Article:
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What if transit had the same power over land useas traffic?

The primary impetus for transit network development is not land use, but alleviating traffic congestion.  But consider the alternative anyway.

Transit can carry many times more passengers per lane than traffic, and many more passengers per vehicle.  Rail transit can be arranged into trains, increasing its capacity even more.  The average streetcar or bus can carry 40-60 passengers, the average light or heavy rail vehicle can carry 200.  The average car carries 1.6, and even less in rush hour.

Far more than the average car capacity of 5-7.  Because everybody on transit is there because they want to go to one of the stations on the transit route, transit can achieve this capacity.  Particularly during Rush hours.  Traffic, conversely, has fallen in average occupancy from 2 in 1950 to 1.6 in 1990.  It has hovered there since then,.  Traffic passengers have to agree on a origin and  destination and time, while transit passengers can pick from a set of origins and destinations along the transit network.


The downside of this is that transit vehicles are large.  They require a lot of energy to move.  If they are not well occupied, then they are a waste of fuel.  We may as well have just put everyone in cars.  Rail transit ways, stations and vehicles are expensive to build, an average of 72 million per mile.  However, the more people use it the less it costs per passenger.  If no one uses it, it is almost a criminal misallocation of public fund and trust.  Luckily, underused transit can become well used transit, as long as the metro and transit agency take a hard look at what they can do right where they were doing wrong.


* Break-Even Efficiency is Car fleet efficiency of 21 PMPG.  Below this, we might as well drive.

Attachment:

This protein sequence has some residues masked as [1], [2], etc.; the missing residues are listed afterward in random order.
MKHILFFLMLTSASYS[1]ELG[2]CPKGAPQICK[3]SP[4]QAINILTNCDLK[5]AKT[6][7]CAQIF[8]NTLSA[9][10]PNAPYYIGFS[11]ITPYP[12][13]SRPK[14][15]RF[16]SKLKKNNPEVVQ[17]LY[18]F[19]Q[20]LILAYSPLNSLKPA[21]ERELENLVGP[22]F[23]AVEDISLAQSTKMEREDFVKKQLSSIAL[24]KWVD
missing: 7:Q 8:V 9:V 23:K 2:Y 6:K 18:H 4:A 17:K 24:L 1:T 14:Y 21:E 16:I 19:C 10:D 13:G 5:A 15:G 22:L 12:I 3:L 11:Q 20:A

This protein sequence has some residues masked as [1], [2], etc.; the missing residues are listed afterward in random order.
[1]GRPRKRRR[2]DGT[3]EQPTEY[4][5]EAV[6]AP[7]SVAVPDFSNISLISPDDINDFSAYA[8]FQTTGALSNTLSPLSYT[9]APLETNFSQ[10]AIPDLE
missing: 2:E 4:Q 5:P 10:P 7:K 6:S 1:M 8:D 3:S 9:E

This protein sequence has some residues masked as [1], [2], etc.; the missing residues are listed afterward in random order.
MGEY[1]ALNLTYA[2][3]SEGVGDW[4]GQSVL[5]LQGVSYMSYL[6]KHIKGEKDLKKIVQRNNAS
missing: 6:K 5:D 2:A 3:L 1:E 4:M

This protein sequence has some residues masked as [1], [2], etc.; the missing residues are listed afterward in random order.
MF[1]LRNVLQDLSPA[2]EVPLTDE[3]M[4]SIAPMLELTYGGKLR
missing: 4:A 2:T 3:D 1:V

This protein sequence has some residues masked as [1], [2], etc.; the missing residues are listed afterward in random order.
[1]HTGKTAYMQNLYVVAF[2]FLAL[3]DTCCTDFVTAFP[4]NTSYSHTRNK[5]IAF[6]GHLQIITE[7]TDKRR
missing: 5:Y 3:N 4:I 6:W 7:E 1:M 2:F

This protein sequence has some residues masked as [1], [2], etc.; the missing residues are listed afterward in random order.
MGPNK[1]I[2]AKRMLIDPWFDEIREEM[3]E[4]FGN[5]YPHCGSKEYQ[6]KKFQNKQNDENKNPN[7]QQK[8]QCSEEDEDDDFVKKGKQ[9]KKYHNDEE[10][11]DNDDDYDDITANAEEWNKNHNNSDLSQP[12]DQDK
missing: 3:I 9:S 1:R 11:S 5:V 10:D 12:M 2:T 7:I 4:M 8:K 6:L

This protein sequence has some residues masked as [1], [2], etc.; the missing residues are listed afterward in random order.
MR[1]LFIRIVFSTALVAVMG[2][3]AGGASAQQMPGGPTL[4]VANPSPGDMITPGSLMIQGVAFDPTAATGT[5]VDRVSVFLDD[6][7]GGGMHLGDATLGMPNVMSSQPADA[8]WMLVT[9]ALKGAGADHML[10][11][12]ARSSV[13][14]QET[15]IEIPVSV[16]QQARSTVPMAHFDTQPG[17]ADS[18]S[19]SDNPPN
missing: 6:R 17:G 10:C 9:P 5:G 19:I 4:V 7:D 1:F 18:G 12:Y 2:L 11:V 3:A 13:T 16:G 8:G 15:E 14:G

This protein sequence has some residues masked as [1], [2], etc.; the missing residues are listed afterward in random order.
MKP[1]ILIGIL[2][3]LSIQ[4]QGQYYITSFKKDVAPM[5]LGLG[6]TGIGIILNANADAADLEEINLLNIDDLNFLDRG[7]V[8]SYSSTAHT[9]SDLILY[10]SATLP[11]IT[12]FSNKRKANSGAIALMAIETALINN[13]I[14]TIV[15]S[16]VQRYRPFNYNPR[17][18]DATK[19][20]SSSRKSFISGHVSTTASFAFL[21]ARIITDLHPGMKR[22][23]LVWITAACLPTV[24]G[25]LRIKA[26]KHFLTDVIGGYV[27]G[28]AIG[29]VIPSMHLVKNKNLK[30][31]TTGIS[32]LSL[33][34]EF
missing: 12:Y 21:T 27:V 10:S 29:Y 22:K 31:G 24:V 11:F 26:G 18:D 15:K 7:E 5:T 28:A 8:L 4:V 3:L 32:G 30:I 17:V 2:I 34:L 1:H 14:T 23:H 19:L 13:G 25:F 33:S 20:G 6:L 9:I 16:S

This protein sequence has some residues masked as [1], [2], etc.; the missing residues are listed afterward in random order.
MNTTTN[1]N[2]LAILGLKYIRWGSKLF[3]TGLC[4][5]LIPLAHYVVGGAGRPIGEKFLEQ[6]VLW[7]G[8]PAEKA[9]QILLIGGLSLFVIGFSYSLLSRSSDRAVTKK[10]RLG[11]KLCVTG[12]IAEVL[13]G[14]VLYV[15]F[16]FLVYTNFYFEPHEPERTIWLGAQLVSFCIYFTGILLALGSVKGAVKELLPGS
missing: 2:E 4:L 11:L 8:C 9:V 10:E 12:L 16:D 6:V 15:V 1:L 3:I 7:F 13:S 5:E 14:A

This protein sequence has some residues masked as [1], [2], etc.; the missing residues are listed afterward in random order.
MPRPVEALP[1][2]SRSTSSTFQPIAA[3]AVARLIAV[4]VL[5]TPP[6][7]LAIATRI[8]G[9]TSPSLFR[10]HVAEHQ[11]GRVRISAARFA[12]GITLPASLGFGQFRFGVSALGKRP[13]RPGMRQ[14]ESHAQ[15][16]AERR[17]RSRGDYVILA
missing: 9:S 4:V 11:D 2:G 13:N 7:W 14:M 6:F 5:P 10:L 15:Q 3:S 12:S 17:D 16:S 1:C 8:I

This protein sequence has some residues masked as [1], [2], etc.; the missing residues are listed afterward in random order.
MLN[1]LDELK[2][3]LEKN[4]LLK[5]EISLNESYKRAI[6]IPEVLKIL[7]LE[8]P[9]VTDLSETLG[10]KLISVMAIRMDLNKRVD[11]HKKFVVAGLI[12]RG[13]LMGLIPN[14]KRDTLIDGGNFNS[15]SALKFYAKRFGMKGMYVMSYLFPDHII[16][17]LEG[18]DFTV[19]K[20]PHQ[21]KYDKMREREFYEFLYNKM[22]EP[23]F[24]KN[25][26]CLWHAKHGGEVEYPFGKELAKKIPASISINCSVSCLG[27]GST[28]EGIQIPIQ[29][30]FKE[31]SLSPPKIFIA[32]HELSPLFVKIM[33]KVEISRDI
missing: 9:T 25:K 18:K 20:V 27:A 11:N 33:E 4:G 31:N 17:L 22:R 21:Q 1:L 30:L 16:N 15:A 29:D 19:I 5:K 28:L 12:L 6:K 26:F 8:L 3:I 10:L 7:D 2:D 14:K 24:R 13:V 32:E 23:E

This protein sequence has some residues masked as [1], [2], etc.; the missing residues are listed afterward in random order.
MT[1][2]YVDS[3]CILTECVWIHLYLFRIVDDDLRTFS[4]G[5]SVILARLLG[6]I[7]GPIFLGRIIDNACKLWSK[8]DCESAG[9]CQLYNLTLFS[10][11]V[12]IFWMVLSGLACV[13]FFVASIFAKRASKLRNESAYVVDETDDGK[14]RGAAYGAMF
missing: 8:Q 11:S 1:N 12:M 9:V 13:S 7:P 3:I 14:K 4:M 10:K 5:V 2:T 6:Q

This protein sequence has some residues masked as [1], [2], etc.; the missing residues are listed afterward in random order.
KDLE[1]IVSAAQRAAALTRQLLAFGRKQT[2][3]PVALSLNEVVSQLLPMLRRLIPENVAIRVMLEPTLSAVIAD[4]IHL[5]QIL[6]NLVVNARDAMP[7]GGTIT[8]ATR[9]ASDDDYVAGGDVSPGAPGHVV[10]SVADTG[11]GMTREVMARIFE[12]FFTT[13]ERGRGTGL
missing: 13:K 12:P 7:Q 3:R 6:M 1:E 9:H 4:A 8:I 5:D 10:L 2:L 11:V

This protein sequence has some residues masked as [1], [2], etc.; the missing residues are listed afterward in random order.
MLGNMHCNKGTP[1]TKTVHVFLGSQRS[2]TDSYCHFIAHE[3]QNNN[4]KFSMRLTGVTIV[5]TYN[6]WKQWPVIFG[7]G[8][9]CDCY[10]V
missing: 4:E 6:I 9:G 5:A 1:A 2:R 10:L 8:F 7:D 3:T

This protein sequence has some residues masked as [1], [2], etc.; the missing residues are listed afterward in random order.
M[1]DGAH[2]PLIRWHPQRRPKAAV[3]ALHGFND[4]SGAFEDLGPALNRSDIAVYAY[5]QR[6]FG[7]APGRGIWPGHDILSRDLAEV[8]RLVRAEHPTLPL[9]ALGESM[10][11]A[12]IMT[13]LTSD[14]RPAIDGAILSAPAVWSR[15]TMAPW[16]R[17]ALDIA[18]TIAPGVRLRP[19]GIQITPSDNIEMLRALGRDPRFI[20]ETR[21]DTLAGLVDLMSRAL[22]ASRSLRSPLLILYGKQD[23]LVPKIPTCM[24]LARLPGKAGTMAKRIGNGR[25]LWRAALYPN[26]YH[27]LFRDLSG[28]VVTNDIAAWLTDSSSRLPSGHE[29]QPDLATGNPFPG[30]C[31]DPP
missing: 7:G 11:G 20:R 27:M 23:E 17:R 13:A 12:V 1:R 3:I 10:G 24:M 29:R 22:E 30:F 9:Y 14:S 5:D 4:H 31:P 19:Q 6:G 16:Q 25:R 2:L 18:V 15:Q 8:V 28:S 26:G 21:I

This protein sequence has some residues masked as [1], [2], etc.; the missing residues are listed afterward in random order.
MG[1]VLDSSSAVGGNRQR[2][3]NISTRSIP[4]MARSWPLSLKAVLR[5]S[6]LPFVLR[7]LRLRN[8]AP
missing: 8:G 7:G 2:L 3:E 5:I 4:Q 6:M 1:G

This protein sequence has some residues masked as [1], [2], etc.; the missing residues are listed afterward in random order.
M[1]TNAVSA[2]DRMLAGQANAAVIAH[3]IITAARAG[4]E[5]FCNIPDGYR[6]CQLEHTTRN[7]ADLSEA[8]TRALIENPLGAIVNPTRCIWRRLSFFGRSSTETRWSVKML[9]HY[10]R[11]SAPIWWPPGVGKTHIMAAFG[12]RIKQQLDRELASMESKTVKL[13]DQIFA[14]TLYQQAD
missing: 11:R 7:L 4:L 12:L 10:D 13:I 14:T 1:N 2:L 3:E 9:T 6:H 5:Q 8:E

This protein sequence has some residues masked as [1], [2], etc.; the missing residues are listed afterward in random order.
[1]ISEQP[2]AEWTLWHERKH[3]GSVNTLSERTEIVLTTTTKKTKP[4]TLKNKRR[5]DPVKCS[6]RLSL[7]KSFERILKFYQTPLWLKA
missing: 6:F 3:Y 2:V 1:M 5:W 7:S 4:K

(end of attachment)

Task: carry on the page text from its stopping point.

But How?

The key is proximity.

There is no reason a transit passenger needs to get into a car parked in  a parking space when they get off their train.

Much of America is built so that you’d be a fool to walk through a hundred yards of parking lot, across a major arterial, and through someone else’s subdivision to get to your own home or job.  Unless you knock on a door and ask for a cup of sugar from a stranger, there is no place to linger or rest during your quixotic walking journey through the automotive landscape.  Just a private walk through public rights of way looking at other people’s private property.  Not really that edifying.

Contrast this with getting off most intown stops in Manhattan, Brooklyn, Philadelphia, Chicago, Boston or San Francisco*.  These places were all built out and well developed by 1900, and certainly by 1930.  By 1930, walkers and bikers were all shoved off the street to make space for fast cars.  The land uses were changed from storefronts and builidngs on the street to buildings behind parking lots.  The car wants parking, just like the walker wants places to go.  It is easy to walk a mile in old places, because there are always things to see and do.  Walking in these places is an invigorating as driving down an arterial commercial boulevard, without the danger of collision.  You don’t have to think about death so much.

Make the places within walking and biking distance of transit walkable and bikable by default.  If traffic affects everywhere through parking and large-lot zoning, then why shouldn’t transit affect its places through walkability and bikability within walkable and bikable distances.  Of course traffic succeeds where there is plenty of parking.  Of course transit, walking and biking succeed where there is plenty of walkable and bikable land use.

Let transit affect land use as much as traffic does, and restore choice to America’s transportation, real estate, and places.


*or even some in Atlanta and Washington.